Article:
Thursday, August 02, 2007

US Foreign Policy on Kurdistan Alienates Kurds and Provokes Regional Conflagration - By Martin Zehr

The recent exposure of US aid to the Turkish military against the PKK in southern Kurdistan by Robert Novak and the attempts by the Baghdad government to circumvent Article 140 of the Iraqi Constitution is creating a scenario with profound ramifications to the region. There is apparently a profound callousness by the US government regarding the aspirations of the Kurdish people and nation that has resulted in an attempt to placate the Turkish military rather than clearly defining boundaries for Turkish military operations that are unequivocal and inviolable. In an interview, Massoud Barzani, President of the Kurdish Autonomous Region, has stated his profound concern regarding the actions of the Baghdad Government to undermine the guarantee for the Kirkuk Referendum. "The Kurds will never relinquish or bargain over Kirkuk , but we accepted to regain Kirkuk through constitutional and legal methods. But if we despair of those constitutional and legal methods, then we will have the right to resort to other means," Barzani warned.

The recent alignment of the US government in opposition to the Kurdish nation has become more evident in recent articles from neo-cons and administration spokespersons. The response from President Barzani is a singular notification to the US government of the intentions of the Kurdish Regional Government and the armed forces under its control. It also is a warning to Turkey and the current Iraqi government of the position of Kurdish peoples. There is nothing in this interview that might be misconstrued.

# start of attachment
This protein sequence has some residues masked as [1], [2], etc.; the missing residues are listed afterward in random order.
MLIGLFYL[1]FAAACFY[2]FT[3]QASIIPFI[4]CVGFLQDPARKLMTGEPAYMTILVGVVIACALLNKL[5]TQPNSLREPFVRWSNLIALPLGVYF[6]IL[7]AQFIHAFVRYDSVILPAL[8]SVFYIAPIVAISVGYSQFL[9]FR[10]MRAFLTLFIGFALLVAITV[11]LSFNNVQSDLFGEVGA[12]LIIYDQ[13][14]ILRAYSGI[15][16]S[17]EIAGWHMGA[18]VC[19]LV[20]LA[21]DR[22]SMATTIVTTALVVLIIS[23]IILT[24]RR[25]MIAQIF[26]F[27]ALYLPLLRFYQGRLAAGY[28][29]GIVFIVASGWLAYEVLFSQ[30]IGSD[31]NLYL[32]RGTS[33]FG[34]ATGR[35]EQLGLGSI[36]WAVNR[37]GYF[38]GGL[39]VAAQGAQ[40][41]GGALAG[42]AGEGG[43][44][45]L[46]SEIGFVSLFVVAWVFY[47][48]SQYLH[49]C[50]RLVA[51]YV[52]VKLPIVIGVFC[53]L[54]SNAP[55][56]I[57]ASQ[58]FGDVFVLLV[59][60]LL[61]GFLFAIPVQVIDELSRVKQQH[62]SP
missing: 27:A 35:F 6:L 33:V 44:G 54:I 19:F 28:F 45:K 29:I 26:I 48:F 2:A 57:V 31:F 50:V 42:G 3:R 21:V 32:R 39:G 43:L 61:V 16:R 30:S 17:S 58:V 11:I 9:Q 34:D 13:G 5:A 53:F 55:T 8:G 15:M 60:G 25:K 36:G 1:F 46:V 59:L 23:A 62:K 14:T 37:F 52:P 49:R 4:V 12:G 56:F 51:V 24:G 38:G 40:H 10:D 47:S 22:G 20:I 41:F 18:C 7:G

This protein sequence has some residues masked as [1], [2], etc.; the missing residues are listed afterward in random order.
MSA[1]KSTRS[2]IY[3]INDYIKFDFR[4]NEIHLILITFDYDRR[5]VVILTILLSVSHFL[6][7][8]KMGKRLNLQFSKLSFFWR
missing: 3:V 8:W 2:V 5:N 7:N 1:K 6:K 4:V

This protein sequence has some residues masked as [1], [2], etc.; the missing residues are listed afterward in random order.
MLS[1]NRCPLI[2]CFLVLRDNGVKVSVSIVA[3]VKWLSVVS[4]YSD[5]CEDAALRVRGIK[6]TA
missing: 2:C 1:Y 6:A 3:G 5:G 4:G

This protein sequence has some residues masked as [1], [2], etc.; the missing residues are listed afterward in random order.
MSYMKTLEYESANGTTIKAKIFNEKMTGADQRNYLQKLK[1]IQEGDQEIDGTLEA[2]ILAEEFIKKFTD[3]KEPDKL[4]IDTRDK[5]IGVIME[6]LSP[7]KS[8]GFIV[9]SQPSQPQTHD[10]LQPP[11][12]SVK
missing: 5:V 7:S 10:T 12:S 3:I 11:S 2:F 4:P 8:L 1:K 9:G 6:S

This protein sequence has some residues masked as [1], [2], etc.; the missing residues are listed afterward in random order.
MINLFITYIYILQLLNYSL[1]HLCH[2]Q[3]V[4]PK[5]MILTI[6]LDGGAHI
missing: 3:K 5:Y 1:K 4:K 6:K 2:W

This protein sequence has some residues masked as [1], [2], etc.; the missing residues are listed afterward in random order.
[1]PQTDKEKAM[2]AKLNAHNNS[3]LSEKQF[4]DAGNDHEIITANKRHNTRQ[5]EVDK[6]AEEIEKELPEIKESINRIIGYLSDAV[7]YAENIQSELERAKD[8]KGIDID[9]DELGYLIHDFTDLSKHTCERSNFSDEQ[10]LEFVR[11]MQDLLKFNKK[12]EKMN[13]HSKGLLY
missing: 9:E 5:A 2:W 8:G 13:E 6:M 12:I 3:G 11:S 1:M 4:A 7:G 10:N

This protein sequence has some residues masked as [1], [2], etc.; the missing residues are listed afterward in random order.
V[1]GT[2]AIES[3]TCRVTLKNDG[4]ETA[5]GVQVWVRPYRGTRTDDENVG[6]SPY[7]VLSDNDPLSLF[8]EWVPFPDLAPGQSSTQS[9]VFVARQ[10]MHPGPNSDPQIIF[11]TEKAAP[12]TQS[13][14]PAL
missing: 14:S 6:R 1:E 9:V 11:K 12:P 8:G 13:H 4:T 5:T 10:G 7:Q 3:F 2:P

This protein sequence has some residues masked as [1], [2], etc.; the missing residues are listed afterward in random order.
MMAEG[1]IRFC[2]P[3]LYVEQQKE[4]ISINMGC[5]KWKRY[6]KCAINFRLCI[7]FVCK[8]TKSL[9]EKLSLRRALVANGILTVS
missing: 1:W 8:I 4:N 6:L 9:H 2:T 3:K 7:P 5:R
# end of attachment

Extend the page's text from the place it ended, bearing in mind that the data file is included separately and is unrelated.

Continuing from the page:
The Kurdish question has too long been treated as a subsidiary of the US occupation of Iraq . The fact is that there is NO occupation of Kurdistan . The fact is that the Kurdish people have demonstrated in two referenda their support for independence. The fact is that the Kirkuk Referendum has been established as a democratic means of determining the destiny of Kirkuk under Article 140 of the Iraqi Constitution.

There is little policy coming from the Bush administration that defines its policy towards Kurdistan . But recently, policy analysts at the Middle East Forum and the Jamestown Foundation have increasingly taken positions that are aligned with Turkish military maneuvers in the region. This represents a development that would engage the newly reorganized armed forces of the Kurdish Autonomous Region, the Kurdistan Region Guard Forces. The effort to dissuade and challenge the Baghdad government from enforcing Article 140 is risky and threatens the recognition of the Kurdish nation. The failure of the current administration and the Democratic opposition to detail the policy has created a dangerous scenario.

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